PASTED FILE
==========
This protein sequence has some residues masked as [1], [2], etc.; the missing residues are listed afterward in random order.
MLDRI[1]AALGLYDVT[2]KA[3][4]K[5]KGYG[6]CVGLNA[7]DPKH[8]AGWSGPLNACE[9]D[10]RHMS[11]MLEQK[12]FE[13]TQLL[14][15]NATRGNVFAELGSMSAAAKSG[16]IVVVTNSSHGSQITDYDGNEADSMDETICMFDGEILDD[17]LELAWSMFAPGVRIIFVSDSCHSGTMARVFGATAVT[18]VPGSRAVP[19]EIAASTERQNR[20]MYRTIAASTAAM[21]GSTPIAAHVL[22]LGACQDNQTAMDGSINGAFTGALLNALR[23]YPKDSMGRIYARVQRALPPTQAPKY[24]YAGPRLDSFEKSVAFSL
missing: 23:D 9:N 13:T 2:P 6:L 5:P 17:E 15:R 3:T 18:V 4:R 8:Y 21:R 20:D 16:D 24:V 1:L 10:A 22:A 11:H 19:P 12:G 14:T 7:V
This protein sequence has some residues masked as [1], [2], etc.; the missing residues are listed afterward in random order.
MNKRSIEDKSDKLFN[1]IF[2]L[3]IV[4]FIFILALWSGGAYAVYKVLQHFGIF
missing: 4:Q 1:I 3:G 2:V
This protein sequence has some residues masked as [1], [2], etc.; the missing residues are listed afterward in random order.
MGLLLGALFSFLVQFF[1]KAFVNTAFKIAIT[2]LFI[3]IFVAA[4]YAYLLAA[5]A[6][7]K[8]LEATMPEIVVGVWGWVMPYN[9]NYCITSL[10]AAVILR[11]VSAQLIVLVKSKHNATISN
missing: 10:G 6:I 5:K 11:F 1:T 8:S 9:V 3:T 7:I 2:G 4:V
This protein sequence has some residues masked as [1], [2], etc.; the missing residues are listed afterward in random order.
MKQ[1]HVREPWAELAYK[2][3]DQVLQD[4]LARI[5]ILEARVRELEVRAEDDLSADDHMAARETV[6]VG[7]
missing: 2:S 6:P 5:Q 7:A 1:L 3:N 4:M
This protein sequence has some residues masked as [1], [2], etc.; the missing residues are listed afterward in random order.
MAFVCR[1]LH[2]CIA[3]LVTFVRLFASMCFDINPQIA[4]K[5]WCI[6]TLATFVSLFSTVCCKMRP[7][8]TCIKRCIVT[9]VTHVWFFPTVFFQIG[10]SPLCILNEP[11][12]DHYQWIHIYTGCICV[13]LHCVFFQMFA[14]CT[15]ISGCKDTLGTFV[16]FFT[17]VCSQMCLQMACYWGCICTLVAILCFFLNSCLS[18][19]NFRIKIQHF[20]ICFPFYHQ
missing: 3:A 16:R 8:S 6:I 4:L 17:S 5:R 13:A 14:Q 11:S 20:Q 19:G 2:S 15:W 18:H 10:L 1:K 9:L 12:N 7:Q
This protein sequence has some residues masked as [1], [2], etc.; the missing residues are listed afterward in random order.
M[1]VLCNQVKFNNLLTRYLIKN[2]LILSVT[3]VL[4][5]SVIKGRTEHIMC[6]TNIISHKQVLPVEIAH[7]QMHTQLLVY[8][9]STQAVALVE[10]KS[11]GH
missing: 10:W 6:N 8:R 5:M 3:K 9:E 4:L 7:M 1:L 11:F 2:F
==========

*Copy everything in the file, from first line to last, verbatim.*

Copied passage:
This protein sequence has some residues masked as [1], [2], etc.; the missing residues are listed afterward in random order.
MLDRI[1]AALGLYDVT[2]KA[3][4]K[5]KGYG[6]CVGLNA[7]DPKH[8]AGWSGPLNACE[9]D[10]RHMS[11]MLEQK[12]FE[13]TQLL[14][15]NATRGNVFAELGSMSAAAKSG[16]IVVVTNSSHGSQITDYDGNEADSMDETICMFDGEILDD[17]LELAWSMFAPGVRIIFVSDSCHSGTMARVFGATAVT[18]VPGSRAVP[19]EIAASTERQNR[20]MYRTIAASTAAM[21]GSTPIAAHVL[22]LGACQDNQTAMDGSINGAFTGALLNALR[23]YPKDSMGRIYARVQRALPPTQAPKY[24]YAGPRLDSFEKSVAFSL
missing: 23:D 9:N 13:T 2:P 6:L 5:P 17:E 15:R 3:T 18:V 4:R 8:Y 21:R 20:D 16:D 24:V 1:L 10:A 22:A 11:H 19:P 12:G 14:T 7:V
This protein sequence has some residues masked as [1], [2], etc.; the missing residues are listed afterward in random order.
MNKRSIEDKSDKLFN[1]IF[2]L[3]IV[4]FIFILALWSGGAYAVYKVLQHFGIF
missing: 4:Q 1:I 3:G 2:V
This protein sequence has some residues masked as [1], [2], etc.; the missing residues are listed afterward in random order.
MGLLLGALFSFLVQFF[1]KAFVNTAFKIAIT[2]LFI[3]IFVAA[4]YAYLLAA[5]A[6][7]K[8]LEATMPEIVVGVWGWVMPYN[9]NYCITSL[10]AAVILR[11]VSAQLIVLVKSKHNATISN
missing: 10:G 6:I 5:K 11:F 1:T 8:S 9:V 3:T 7:I 2:G 4:V
This protein sequence has some residues masked as [1], [2], etc.; the missing residues are listed afterward in random order.
MKQ[1]HVREPWAELAYK[2][3]DQVLQD[4]LARI[5]ILEARVRELEVRAEDDLSADDHMAARETV[6]VG[7]
missing: 2:S 6:P 5:Q 7:A 1:L 3:N 4:M
This protein sequence has some residues masked as [1], [2], etc.; the missing residues are listed afterward in random order.
MAFVCR[1]LH[2]CIA[3]LVTFVRLFASMCFDINPQIA[4]K[5]WCI[6]TLATFVSLFSTVCCKMRP[7][8]TCIKRCIVT[9]VTHVWFFPTVFFQIG[10]SPLCILNEP[11][12]DHYQWIHIYTGCICV[13]LHCVFFQMFA[14]CT[15]ISGCKDTLGTFV[16]FFT[17]VCSQMCLQMACYWGCICTLVAILCFFLNSCLS[18][19]NFRIKIQHF[20]ICFPFYHQ
missing: 3:A 16:R 8:S 6:I 4:L 17:S 5:R 13:A 14:Q 11:S 20:Q 19:G 2:S 15:W 18:H 10:L 1:K 9:L 12:N 7:Q
This protein sequence has some residues masked as [1], [2], etc.; the missing residues are listed afterward in random order.
M[1]VLCNQVKFNNLLTRYLIKN[2]LILSVT[3]VL[4][5]SVIKGRTEHIMC[6]TNIISHKQVLPVEIAH[7]QMHTQLLVY[8][9]STQAVALVE[10]KS[11]GH
missing: 10:W 6:N 8:R 5:M 3:K 9:E 4:L 7:M 1:L 11:F 2:F